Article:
Alcohol and drug abuse can tear families apart and transform loving and successful individuals into desperate, lonely husks of their former selves. Even though the impact is devastating, there is a light at the end of the tunnel. Anyone can overcome addiction with the help and guidance of a substance abuse treatment program.
Understanding the five stages of addiction recovery can be useful for addicted people and their family members. It’s an integrated theory that’s compatible with most evidence-based and holistic treatments, like the 12-step program and behavior therapy.
What Is the Transtheoretical Model?
Prochaska, DiClemente and Norcross created the stages of change or transtheoretical model in 1983 to help people quit smoking. It was then updated in 1992, when it started being used in clinical settings for a variety of behaviors. By studying various mental health and substance use disorder treatment plans, Prochaska, DiClemente and Norcross noted patterns that occur as people progress through a major behavioral shift.
The stages of recovery aren’t necessarily linear, and people don’t stay in them for a set amount of time. Of course, some people sail quickly through the stages, in perfect order. Plus, there are certain principles that counselors and therapists on rehab programs can use to guide clients through the recovery process.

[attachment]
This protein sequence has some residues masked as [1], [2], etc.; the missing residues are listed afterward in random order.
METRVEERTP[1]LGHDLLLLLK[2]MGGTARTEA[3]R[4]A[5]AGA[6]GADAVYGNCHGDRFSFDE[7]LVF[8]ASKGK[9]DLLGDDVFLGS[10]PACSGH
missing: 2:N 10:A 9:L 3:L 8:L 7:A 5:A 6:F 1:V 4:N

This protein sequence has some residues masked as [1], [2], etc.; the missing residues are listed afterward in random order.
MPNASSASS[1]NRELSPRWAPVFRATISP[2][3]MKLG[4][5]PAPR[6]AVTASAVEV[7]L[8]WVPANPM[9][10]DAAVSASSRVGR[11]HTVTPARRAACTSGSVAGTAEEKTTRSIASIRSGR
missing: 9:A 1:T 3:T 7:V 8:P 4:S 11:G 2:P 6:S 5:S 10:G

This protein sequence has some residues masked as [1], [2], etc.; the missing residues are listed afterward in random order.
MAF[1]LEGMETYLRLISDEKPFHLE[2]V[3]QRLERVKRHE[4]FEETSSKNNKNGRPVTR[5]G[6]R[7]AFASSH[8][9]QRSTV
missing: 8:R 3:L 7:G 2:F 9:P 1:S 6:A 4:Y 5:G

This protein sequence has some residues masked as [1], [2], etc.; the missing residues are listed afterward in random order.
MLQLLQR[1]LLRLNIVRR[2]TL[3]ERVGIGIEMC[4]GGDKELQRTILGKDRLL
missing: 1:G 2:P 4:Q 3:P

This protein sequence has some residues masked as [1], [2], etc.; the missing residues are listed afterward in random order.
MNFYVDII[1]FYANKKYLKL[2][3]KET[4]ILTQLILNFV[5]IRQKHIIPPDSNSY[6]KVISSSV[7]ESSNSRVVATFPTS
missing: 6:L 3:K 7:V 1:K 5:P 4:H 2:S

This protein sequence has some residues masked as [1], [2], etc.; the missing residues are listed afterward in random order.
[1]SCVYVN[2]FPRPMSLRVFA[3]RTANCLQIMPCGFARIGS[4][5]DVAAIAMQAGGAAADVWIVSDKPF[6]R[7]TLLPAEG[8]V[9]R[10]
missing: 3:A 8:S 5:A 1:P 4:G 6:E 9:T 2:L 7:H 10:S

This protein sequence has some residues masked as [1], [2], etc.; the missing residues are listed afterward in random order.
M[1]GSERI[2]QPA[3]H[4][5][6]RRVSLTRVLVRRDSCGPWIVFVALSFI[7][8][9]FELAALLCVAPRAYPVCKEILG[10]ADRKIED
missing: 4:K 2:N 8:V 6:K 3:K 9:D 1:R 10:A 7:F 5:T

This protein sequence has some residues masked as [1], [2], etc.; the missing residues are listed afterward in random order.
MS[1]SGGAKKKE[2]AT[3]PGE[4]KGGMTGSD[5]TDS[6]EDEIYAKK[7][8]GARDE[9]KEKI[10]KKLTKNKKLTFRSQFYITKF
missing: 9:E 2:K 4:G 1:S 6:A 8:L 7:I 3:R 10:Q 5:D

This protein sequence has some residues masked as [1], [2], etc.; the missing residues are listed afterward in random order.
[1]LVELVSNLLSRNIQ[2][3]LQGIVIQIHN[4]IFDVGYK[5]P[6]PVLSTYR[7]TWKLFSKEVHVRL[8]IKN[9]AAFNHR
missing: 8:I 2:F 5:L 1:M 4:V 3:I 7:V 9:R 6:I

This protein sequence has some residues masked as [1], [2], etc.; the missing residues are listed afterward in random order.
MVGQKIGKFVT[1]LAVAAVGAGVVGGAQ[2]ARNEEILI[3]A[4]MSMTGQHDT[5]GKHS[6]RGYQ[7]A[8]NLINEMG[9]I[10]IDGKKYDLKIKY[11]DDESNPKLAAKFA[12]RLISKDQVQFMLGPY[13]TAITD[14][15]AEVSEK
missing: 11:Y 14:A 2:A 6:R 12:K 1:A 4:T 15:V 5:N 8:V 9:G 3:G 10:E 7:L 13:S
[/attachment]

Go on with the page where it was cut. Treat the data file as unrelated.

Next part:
It can also be helpful for the addicted person themselves to gain self-understanding using this model. Insight is a powerful tool for change because it makes it easier to be mindful of decisions you’re making in the moment.
What Are the Five Stages of Change?
The five stages of addiction recovery are precontemplation, contemplation, preparation, action and maintenance. Read on to find out more about the various stages.
1. Precontemplation Stage
People who are in the first stage aren’t yet ready for treatment. This phase is characterized by defensiveness and endless justification of their behavior. There’s a clear lack of insight into the negative impact of excessive drug or alcohol use and a strong focus on the positive effects they experience from using their drug of choice.